What is High Throughput Screening?

By Jack Wogan

Science has become so advanced nowadays that one needs hours if not days to even begin to understand certain notions and terms. So this article is aimed at shedding some light on High Throughput Screening (HTS). The term is not easily pronounced nor remembered by non-native English speakers. This did not stop it from becoming one of the buzz words of high-tech in drug development.

It all began with humans` understandable curiosity to go into the depths of matter and try to figure out how it works. They soon revealed a tangle of protons, electrons and nuclei…..and thus the periodical table was born. But they did not stop there. Molecules were taken apart only to be later re-assembled to form new substances. Pharmaceutical companies soon developed an interest in chemistry “alchemy” and put their knowledge in the service of medicine and drug discovery. Since storing and handling drugs became too tough of a challenge for one company to deal with, they decided to outsource these services to firms or labs which had more experience at compound management than they had.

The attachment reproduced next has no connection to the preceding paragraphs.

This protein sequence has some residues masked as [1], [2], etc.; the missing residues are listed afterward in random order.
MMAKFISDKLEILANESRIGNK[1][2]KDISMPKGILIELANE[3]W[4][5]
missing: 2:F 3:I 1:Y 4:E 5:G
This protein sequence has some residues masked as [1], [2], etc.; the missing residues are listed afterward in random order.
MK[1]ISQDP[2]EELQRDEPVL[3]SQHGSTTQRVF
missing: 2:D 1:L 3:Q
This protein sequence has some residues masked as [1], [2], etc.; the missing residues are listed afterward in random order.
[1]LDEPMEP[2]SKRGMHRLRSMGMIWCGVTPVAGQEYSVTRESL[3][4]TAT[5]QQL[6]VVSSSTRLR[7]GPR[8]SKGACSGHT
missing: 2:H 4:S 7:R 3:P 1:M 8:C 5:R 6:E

High throughput screening was just a technique to further enable researchers to come up with new drugs by simply searching through huge numbers of substances for desired activity. The result was lower costs and faster processes. This technique is no easy thing though. It uses robotics, control software, sensitive detectors, data processing, liquid handling devices and the list goes on. For instance imagine you need to find the inhibitor or stimulator of a biochemical which thus becomes a “target”. Against this target millions of assays are run through HTS using chemical compounds from a screening library. Just to get an idea of the extend of such trials, suffice it to say that a library may contain from 100.000 to more than 2.000.000 compounds.

The main downside of HTS is that it comes at a high price. You need a highly specialized screening lab to run HTS operations and small to medium sized research institutes cannot afford it.

Some researchers even dare speak of the future of this technology which appeared in the mid-1990s. In previous years the focus has been on capacity building, they say. It is high time they turn to “quality increase”. As if 100 million reactions in 10 hours would not be amazing enough.

It’s important to work with a company that has significant experience in compound management.

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